I was talking to a very worried IT Director yesterday. Mike is a friend of mine, and he’d just been called into the CFOs’ office – which is seldom a good part of any IT Director’s life.
But it all got a lot worse when he arrived on the 22nd floor. The previous afternoon, the Controller had discovered that the external auditors were talking about qualifying their accounts. Apparently, the SQL scripts and spreadsheets, which they were using to prove that fraud was not an issue, had been exposed as flimsy excuses for the real information that Mike thought they were.
They had been found out.
I had some sympathy for Mike. He’d been trying to persuade the company to invest in a solution that Oracle had been pushing at them for several years. But the CFO never bought in to the 6-figure price tag, nor the 6-month project. There were always more pressing demands on resources, and no-one thought that any of their great staff would ever commit fraud.
But apparently the Auditors had found “evidence” – even though to Mike this “evidence” wasn’t conclusive; to him it seemed like procedural breakdown, rather than proof that someone had siphoned off the company’s cash.
At this point I did have to remind Mike that statistics show that companies have a 1-in-3 chance of falling victim to an internal fraud this year. In fact, he was better off betting on his beloved Dodgers to win the World Series than hoping to keep his job when someone committed the “Dummy Company Fraud” on their in-house ERP.
Good Segregation of Duties Controls help to Prevent Internal Fraud
The good news is that Mike kept his head, and didn’t point out to his CFO that he’d continuously pushed for a tool to monitor Segregation of Duties (SoD) issues. (On more than one occasion, Mike and I have agreed that reminding your bosses that you’re smarter than them seems like a great idea after a couple of Fat Tires, but it’s a quick way to end up jobless!)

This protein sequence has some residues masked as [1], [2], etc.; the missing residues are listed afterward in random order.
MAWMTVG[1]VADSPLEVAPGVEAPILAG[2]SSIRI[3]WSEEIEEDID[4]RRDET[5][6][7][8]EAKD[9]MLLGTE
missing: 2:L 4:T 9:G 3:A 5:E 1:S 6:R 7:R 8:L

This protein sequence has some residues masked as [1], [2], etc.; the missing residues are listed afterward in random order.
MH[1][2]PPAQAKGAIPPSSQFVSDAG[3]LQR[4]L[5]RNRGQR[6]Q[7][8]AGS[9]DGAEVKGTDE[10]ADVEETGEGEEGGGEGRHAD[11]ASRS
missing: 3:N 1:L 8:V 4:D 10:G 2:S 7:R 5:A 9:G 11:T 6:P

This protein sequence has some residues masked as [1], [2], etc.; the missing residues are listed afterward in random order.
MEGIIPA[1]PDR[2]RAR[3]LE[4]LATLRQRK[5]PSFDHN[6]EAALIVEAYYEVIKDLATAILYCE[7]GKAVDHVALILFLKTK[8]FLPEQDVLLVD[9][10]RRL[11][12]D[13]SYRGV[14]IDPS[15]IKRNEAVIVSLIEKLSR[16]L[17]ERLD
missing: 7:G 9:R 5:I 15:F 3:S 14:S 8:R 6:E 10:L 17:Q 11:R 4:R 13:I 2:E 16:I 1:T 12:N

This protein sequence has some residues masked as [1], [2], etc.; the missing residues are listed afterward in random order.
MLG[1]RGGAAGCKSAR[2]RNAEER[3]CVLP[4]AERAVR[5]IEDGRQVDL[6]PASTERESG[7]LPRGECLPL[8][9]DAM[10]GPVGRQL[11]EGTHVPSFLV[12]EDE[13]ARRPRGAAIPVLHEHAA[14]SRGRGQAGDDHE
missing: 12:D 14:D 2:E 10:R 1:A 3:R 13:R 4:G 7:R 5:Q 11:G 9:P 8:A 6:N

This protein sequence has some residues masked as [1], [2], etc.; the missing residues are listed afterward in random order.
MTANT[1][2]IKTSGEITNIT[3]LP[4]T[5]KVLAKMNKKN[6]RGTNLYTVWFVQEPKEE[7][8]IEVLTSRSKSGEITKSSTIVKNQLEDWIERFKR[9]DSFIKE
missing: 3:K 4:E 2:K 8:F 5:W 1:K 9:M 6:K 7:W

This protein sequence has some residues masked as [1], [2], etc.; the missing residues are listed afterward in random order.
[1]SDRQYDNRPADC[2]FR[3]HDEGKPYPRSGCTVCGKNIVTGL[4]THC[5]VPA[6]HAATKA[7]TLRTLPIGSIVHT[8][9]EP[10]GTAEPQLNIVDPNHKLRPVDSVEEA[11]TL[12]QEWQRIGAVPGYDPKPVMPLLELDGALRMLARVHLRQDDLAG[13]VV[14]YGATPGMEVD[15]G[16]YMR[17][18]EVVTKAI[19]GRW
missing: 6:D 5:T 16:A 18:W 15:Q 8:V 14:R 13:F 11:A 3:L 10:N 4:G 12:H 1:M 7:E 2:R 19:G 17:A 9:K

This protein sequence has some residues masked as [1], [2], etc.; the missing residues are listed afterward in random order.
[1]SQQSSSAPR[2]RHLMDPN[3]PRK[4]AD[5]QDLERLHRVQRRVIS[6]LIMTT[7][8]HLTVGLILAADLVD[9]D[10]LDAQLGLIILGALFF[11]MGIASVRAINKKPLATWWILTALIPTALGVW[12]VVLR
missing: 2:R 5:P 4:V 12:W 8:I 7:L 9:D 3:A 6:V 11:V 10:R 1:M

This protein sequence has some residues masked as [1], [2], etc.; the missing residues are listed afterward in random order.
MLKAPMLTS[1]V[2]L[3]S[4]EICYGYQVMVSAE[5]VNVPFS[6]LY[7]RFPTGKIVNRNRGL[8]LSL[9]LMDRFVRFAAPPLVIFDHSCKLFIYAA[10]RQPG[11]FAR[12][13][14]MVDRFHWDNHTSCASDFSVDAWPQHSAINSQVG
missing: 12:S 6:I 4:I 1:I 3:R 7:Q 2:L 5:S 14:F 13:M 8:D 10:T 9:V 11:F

The other good news is that, despite all his bluster, Mike obviously did listen to me. As the CFO started to go nuclear in his search for a solution or a scapegoat, Mike pulled up my recommendation for QCloud Audit as a Service.
At that point, he nearly lost control of the discussion; his CFO doesn’t like mention of the Cloud, ever since someone at his golf club had his customer website hacked, resulting in him being the butt of everyone’s jokes for weeks.
Regular audits of ERP security draw attention to weaknesses
But he calmed down when Mike pointed out that this was a subscription service which the company can use to get full analysis of the SoD issues on their system, whenever they like. And the price of less than $2k per month had him getting excited, particularly when Mike promised him the results the following morning.
So, I think it’s Mike’s round tonight! But I might have to wind him up a bit by asking how he’s going to fix the SoD issues that he finds in his beloved Oracle E-Business Suite system – but I can help him with that too, and we can get it live within a month.
But I will suggest that he scares his CFO with the results first. If anything can extract money out of the lovely fellow, it will be seeing how many people in the organization can commit basic frauds!
I’m off to watch the World Series catastrophe – I think it’s going to be a cheap night.
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